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Knee Arthritis

Knee Arthritis

The joint surface is covered by a smooth articular surface that allows pain-free movement in the joint. Arthritis is a general term covering numerous conditions where the joint surface or cartilage wears out. This surface can wear out for several reasons; often the definite cause is not known. Arthritis often affects the knee joint. When the articular cartilage wears out, the bone ends rub on one another and cause pain. The most common type of arthritis is osteoarthritis. It occurs with aging and use.

Patella Fracture

Patella Fracture

The kneecap or patella forms a part of the knee joint. It is present at the front of the knee, protecting the knee and providing attachment to various muscle groups of the thigh and leg. The undersurface of the kneecap and the lower end of the femur are coated with articular cartilage, which helps in smooth movement of the knee joint. A fracture in the kneecap is rare but common in adult males.

Patellar Tendon Rupture

Patellar Tendon Rupture

The patellar tendon works together with the quadriceps muscle and the quadriceps tendon to allow your knee to straighten out. Patella tendon rupture is the rupture of the tendon that connects the patella (kneecap) to the top portion of the tibia (shinbone).

Patellar Instability

Patellar Instability

Any damage to the supporting ligaments may cause the patella to slip out of the groove either partially (subluxation) or completely (dislocation). This misalignment can damage the underlying soft structures such as muscles and ligaments that hold the kneecap in place. Once damaged, these soft structures are unable to keep the patella (kneecap) in position. Repeated subluxation or dislocation makes the knee unstable.

Patellofemoral Instability

Patellofemoral Instability

Patellofemoral instability means that the patella (kneecap) moves out of its normal pattern of alignment. This malalignment can damage the underlying soft structures such as muscles and ligaments that hold the knee in place.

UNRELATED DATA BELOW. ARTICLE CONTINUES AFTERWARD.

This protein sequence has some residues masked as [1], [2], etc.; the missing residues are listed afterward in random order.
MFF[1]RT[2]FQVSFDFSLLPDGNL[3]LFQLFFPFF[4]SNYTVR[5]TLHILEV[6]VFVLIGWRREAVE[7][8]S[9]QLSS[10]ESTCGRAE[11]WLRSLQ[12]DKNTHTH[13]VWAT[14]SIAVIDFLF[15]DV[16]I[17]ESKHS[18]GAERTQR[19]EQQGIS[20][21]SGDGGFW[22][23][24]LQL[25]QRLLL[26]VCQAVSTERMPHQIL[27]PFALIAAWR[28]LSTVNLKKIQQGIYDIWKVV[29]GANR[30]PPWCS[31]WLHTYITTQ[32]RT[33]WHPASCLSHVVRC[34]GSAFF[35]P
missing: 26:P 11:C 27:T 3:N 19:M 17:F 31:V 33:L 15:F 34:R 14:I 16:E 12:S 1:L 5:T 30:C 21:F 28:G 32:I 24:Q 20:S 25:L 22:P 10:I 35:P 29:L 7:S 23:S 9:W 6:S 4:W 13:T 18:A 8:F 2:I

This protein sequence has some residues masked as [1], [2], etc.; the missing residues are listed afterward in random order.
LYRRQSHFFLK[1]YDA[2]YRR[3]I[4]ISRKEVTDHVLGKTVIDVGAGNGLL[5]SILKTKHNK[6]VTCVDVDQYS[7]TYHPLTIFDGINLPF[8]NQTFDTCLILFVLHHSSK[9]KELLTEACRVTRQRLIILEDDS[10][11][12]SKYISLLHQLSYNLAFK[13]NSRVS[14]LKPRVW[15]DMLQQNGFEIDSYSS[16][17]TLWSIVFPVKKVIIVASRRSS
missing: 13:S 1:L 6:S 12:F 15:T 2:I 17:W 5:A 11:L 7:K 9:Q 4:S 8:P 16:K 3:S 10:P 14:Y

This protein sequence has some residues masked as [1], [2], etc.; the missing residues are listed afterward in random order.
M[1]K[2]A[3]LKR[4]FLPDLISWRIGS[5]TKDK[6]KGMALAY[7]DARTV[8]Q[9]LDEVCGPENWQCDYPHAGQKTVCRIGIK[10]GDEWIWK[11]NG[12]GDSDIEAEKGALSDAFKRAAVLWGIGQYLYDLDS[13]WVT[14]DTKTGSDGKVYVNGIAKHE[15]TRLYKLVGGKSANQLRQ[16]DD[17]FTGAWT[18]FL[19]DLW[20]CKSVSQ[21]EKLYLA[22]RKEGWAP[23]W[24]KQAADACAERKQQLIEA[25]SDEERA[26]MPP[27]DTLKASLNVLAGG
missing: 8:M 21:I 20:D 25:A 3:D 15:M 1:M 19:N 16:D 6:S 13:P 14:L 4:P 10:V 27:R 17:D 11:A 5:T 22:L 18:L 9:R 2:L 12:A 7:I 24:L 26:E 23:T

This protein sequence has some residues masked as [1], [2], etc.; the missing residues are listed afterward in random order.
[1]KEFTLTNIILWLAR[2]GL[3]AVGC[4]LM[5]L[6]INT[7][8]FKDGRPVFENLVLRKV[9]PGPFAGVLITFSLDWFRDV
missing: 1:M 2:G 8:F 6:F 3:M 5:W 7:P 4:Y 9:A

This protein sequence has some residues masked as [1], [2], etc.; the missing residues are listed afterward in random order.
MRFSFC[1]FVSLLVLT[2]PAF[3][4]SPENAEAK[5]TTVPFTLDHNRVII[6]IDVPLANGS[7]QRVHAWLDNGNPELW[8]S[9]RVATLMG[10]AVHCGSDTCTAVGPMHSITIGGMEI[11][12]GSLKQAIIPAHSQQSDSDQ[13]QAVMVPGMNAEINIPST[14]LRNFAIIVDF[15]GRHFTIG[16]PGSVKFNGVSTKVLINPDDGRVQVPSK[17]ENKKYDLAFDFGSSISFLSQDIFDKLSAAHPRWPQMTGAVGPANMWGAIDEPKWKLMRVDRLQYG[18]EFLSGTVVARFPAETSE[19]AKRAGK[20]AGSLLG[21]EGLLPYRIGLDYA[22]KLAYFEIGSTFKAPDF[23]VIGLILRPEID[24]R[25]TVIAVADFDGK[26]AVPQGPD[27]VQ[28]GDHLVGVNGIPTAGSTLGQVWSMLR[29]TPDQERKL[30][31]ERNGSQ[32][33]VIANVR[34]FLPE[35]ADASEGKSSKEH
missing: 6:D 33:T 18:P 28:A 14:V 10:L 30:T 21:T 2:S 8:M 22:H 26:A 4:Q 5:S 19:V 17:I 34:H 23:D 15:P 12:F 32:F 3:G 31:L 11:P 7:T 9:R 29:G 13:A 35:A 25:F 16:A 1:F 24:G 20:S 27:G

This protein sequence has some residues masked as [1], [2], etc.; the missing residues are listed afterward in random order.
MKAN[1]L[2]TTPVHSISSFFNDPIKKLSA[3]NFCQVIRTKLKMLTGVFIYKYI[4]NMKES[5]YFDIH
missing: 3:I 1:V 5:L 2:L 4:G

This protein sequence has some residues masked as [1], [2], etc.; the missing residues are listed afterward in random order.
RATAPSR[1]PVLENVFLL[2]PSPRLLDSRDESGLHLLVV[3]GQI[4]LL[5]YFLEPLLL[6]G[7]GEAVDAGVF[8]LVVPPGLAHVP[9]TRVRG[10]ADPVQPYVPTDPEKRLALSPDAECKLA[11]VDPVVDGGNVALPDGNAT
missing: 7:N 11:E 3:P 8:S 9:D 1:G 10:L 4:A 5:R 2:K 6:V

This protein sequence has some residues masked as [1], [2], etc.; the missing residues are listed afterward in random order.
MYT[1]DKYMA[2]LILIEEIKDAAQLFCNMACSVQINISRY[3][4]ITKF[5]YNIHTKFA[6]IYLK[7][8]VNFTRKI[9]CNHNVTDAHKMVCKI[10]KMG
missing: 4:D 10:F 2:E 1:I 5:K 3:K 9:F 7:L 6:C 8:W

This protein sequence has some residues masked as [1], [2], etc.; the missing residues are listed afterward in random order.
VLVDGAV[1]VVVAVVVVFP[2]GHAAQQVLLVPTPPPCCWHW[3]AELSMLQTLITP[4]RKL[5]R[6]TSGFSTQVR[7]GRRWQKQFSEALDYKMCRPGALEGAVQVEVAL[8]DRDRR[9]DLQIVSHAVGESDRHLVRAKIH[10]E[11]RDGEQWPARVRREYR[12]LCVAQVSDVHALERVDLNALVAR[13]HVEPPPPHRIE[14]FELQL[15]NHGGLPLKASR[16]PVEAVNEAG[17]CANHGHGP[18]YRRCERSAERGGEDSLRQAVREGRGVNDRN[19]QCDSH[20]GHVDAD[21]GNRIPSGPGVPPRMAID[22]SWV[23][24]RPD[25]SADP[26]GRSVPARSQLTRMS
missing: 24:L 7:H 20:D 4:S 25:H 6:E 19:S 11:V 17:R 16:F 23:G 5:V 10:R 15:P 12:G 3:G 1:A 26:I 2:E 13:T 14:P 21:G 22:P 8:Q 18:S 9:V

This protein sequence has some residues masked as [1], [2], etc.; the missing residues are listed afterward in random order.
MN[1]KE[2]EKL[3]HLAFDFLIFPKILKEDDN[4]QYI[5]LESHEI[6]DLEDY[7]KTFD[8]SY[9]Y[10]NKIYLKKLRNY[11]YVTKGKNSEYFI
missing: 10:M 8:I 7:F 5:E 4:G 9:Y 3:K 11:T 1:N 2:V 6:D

Fractures of the Tibia

Fractures of the Tibia

The lower leg is made up of two long bones called the tibia and fibula that extend between the knee and ankle. The tibia or shinbone is the larger of the two bones. It bears most of the body’s weight and helps form the ankle joint and knee joint.

Kneecap Bursitis

Kneecap Bursitis

Bursitis refers to the inflammation and swelling of the bursa. Inflammation of the bursa in front of the kneecap (patella) is known as kneecap bursitis or prepatellar bursitis.

Knee Sprain

Knee Sprain

Knee sprain is a common injury that occurs from overstretching of the ligaments that support the knee joint. A knee sprain occurs when the knee ligaments are twisted or turned beyond its normal range, causing the ligaments to tear.

Fractures of the Patella

Fractures of the Patella

The patella or kneecap is a small bone present in the front of your knee where the thigh bone meets the shinbone. It provides protection to your knee and attachment to muscles in the front of the thigh. An injury to the knee can result in a break or fracture of the patella.

Patellar Dislocation/Patellofemoral Dislocation

Patellar Dislocation/Patellofemoral Dislocation

Patellar dislocation occurs when the patella moves out of the patellofemoral groove, (trochlea) onto the bony head of the femur. If the kneecap partially comes out of the groove, it is called subluxation; if the kneecap completely comes out, it is called dislocation (luxation).

Anterior Knee Pain

Anterior Knee Pain

Anterior knee pain is characterized by chronic pain over the front and center of the knee joint. It is common in athletes, active adolescents (especially girls) and overweight individuals. Anterior knee pain refers to various conditions, which include runner's knee or patellar tendinitis, and chondromalacia of the patella. There is an inter-individual variation in the duration and presentation of pain.

  • The Ortho Answer
  • American Academy of Orthopaedic Surgeons
  • American Association of Hip and Knee Surgeons
  • International Congress for Joint Reconstruction
  • Auburn University
  • The University of Texas Health Science Center at Houston
  • Emory University - Leading Research University in Atlanta GA
  • New York University
  • Insall Scott Kelly Institute for Orthopaedics & Sports Medicine